Adenocarcinoma

Adenocarcinomas account for less than 15% of esophageal cancers, but their incidence is rising sharply. They may arise from ectopic gastric mucosa or columnar-lined esophagus, or they may result from the contiguous spread of a cardia malignancy.

Endoscopic diagnostic criteria (Figs. 3.66, 3.67)

► Highly variable endoscopic appearance

- Superficial mucosal alteration, discoloration

- Nodular or depressed mucosa

- Erythema, erosion, or ulceration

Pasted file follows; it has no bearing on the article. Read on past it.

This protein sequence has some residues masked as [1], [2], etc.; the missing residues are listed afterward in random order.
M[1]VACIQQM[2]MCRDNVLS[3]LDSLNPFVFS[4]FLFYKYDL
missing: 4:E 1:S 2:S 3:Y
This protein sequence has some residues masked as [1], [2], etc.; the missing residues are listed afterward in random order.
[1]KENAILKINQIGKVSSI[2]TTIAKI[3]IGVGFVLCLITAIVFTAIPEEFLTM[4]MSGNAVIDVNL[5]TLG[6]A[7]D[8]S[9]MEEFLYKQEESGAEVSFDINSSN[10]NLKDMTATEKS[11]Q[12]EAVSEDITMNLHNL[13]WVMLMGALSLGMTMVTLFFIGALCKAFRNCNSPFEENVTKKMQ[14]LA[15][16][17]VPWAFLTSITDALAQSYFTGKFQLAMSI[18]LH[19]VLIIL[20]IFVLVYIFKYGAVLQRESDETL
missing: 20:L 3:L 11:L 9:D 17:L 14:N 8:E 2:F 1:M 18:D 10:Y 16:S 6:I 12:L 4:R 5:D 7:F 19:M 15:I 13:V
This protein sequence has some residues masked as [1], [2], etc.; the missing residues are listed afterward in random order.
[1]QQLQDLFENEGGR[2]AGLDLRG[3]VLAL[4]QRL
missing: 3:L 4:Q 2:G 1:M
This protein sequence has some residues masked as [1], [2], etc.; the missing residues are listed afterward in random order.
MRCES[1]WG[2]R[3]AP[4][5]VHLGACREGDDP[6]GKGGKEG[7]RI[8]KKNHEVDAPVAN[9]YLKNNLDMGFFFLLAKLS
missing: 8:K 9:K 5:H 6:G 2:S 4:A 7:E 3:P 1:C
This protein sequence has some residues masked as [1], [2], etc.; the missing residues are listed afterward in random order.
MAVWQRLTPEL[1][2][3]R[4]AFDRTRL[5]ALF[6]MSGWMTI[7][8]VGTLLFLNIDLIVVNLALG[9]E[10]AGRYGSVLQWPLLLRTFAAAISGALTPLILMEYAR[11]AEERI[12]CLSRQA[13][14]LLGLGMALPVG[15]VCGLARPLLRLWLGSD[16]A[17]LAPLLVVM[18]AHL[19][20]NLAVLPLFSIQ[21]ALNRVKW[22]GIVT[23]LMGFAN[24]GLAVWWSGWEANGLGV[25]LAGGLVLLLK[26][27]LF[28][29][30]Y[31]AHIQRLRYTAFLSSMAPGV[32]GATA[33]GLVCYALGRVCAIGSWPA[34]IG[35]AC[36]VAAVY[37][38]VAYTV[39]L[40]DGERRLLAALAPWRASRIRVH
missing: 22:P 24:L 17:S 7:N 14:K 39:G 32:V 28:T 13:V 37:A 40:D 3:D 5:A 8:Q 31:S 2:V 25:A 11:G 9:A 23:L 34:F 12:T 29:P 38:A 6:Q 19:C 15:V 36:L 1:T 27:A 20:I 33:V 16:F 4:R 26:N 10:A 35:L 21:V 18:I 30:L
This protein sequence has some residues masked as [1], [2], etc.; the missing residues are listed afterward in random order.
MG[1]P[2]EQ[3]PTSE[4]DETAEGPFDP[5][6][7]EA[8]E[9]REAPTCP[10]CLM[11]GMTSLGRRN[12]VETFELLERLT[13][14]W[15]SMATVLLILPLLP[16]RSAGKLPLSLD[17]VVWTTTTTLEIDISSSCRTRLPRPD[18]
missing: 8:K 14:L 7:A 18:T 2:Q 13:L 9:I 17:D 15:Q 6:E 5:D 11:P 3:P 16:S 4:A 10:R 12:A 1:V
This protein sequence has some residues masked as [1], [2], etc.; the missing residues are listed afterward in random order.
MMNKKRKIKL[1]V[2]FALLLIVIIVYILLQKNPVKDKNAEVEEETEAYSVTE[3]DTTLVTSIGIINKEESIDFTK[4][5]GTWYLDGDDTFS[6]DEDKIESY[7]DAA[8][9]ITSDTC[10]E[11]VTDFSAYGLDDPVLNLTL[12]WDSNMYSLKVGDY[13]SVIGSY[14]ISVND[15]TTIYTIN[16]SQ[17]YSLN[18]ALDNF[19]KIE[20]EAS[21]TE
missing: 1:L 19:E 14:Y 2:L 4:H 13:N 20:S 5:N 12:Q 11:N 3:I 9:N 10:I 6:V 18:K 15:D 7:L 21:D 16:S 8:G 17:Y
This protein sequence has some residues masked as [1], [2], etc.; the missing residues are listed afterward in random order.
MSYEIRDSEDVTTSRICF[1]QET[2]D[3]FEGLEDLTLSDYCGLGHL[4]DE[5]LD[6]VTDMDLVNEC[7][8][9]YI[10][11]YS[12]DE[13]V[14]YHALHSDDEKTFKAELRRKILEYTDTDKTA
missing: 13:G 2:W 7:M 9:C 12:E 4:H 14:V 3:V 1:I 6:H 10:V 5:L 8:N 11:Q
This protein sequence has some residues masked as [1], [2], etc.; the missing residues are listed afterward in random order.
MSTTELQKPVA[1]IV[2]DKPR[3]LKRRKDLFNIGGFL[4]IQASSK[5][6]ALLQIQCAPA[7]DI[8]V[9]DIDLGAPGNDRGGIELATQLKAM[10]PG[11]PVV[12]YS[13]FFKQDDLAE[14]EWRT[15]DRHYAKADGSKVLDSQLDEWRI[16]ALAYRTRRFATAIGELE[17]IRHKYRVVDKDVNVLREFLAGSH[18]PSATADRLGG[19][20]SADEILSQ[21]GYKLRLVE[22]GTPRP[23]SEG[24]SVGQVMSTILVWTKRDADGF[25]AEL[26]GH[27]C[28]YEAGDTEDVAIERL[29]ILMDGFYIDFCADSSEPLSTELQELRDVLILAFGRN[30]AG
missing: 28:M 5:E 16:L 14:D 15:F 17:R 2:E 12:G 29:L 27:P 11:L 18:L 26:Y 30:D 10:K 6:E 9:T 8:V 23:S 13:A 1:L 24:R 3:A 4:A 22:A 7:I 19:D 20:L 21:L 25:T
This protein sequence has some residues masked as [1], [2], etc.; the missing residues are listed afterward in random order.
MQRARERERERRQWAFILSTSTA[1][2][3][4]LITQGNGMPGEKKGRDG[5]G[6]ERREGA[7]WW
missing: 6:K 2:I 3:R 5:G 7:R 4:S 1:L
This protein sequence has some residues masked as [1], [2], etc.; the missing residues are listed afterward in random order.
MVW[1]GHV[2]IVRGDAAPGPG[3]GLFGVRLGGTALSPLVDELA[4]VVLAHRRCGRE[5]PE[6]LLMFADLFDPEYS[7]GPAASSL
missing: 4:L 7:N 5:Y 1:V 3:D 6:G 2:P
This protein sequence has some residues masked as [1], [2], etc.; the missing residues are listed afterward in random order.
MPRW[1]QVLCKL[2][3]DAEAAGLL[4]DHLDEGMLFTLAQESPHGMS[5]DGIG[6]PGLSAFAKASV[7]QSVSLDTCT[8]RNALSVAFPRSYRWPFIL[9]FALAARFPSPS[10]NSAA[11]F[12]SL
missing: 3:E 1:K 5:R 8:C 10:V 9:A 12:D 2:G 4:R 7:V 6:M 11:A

- Mucosa is friable, bleeds easily on examination and biopsy

- Exophytic, polypoid mass (most common form)

- Fungiform, clefted surface, sometimes with central excavation

- Erythema, erosion, ulceration

- Pale gray, sometimes reddish discoloration

- May be sharply or poorly demarcated from the surrounding mucosa

Additional Studies

► Biopsy with generous margins

► Endosonography

► Radiographic contrast examination

► Usual staging work-up

Fig. 3.66 Esophageal carcinoma

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